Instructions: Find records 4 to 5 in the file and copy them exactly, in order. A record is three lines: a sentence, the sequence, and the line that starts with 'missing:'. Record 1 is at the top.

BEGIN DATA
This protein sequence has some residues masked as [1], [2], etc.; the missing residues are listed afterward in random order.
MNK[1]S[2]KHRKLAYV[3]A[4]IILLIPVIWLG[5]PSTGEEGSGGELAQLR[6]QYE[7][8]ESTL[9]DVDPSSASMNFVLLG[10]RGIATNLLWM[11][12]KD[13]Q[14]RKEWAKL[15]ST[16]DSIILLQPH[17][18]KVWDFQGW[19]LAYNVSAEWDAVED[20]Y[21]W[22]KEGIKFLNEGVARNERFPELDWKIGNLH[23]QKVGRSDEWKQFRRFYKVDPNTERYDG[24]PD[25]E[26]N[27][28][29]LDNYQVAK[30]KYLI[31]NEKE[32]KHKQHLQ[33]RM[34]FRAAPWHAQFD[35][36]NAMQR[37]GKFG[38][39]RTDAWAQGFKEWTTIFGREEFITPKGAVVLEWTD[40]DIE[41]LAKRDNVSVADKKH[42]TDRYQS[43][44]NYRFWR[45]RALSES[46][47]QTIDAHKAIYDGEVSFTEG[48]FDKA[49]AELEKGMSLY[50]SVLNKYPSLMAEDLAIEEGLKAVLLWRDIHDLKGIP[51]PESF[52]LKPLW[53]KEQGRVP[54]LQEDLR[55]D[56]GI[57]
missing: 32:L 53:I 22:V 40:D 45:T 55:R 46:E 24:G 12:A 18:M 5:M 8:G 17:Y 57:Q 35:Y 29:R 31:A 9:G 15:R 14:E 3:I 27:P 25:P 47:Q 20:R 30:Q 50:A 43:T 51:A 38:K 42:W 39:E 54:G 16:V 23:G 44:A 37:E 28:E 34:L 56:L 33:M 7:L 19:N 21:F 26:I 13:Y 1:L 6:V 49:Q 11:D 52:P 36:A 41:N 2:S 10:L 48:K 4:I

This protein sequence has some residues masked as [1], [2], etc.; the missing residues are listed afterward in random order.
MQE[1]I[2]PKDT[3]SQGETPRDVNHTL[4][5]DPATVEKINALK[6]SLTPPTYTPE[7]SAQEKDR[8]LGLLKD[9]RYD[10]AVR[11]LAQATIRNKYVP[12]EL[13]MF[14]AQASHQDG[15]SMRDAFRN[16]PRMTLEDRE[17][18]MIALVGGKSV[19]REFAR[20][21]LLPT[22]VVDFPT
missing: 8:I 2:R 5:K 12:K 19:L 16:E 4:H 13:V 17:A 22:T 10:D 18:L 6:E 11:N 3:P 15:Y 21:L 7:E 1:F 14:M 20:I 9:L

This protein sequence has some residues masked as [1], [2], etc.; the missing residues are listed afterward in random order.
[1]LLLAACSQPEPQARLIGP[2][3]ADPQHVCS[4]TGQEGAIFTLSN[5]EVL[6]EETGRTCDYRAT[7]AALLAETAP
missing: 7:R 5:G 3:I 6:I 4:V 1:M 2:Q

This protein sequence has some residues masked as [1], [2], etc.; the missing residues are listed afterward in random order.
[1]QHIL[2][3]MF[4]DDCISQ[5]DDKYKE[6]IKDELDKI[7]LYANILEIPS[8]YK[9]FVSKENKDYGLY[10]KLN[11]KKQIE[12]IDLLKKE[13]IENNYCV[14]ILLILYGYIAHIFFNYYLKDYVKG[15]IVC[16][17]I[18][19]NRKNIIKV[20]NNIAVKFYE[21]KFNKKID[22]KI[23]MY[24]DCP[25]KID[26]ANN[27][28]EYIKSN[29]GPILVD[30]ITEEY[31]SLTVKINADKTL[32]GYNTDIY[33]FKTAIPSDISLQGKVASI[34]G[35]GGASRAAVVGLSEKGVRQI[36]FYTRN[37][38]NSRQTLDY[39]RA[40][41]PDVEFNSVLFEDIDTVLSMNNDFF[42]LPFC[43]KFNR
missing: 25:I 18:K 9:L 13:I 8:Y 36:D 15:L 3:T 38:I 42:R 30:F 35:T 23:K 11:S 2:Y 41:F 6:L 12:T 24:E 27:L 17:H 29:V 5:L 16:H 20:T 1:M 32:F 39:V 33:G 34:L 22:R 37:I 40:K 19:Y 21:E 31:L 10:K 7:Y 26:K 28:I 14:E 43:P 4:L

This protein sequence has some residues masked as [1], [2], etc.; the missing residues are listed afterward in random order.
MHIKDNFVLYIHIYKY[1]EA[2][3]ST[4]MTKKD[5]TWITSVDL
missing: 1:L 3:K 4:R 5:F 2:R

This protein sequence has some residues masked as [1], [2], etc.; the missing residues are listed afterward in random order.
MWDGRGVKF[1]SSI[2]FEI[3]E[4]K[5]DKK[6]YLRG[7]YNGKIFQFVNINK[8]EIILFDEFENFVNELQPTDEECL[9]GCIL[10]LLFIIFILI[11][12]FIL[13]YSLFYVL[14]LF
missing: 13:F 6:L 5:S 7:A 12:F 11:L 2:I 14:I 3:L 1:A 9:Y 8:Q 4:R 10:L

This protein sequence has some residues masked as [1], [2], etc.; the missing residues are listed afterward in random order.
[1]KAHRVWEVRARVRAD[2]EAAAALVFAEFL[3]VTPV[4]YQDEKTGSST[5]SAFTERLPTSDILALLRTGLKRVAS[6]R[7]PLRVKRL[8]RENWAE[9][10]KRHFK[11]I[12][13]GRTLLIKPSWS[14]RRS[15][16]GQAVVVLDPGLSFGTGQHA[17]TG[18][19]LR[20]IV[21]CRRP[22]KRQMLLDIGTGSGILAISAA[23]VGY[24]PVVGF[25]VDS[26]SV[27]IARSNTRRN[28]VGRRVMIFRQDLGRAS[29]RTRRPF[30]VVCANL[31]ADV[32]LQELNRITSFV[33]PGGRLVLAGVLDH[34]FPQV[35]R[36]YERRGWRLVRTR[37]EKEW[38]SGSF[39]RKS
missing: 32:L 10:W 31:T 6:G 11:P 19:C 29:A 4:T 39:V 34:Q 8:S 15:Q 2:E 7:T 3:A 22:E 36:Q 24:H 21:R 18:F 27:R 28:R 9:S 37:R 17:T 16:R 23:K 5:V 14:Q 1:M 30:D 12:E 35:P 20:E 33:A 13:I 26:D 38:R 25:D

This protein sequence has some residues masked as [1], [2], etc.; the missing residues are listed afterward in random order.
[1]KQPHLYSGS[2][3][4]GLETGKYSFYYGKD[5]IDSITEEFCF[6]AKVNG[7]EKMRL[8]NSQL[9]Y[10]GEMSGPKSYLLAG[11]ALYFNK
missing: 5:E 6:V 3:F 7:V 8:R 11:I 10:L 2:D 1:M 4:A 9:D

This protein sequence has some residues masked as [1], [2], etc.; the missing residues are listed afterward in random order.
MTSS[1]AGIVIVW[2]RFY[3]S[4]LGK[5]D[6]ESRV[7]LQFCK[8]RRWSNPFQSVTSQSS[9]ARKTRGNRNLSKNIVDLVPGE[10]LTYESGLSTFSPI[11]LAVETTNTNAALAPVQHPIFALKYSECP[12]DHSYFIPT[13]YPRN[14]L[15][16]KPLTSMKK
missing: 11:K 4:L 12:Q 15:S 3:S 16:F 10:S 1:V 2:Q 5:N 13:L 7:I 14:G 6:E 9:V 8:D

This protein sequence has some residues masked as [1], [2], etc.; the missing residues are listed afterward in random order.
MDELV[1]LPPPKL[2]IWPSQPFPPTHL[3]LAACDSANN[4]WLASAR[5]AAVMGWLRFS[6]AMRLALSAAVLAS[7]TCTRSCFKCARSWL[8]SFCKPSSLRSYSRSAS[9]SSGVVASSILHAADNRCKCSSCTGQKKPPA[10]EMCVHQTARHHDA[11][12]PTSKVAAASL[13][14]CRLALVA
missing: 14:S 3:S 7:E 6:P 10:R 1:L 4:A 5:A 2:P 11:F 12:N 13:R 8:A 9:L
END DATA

This protein sequence has some residues masked as [1], [2], etc.; the missing residues are listed afterward in random order.
[1]QHIL[2][3]MF[4]DDCISQ[5]DDKYKE[6]IKDELDKI[7]LYANILEIPS[8]YK[9]FVSKENKDYGLY[10]KLN[11]KKQIE[12]IDLLKKE[13]IENNYCV[14]ILLILYGYIAHIFFNYYLKDYVKG[15]IVC[16][17]I[18][19]NRKNIIKV[20]NNIAVKFYE[21]KFNKKID[22]KI[23]MY[24]DCP[25]KID[26]ANN[27][28]EYIKSN[29]GPILVD[30]ITEEY[31]SLTVKINADKTL[32]GYNTDIY[33]FKTAIPSDISLQGKVASI[34]G[35]GGASRAAVVGLSEKGVRQI[36]FYTRN[37][38]NSRQTLDY[39]RA[40][41]PDVEFNSVLFEDIDTVLSMNNDFF[42]LPFC[43]KFNR
missing: 25:I 18:K 9:L 13:I 8:Y 36:D 15:L 3:T 38:I 42:R 30:F 35:T 23:K 11:S 2:Y 41:F 6:L 12:T 24:E 27:L 17:H 29:V 5:L 16:H 20:T 1:M 32:F 39:V 33:G 34:L 22:R 37:I 40:K 19:Y 21:E 31:L 10:K 7:Y 26:K 28:I 14:E 43:P 4:L

This protein sequence has some residues masked as [1], [2], etc.; the missing residues are listed afterward in random order.
MHIKDNFVLYIHIYKY[1]EA[2][3]ST[4]MTKKD[5]TWITSVDL
missing: 1:L 3:K 4:R 5:F 2:R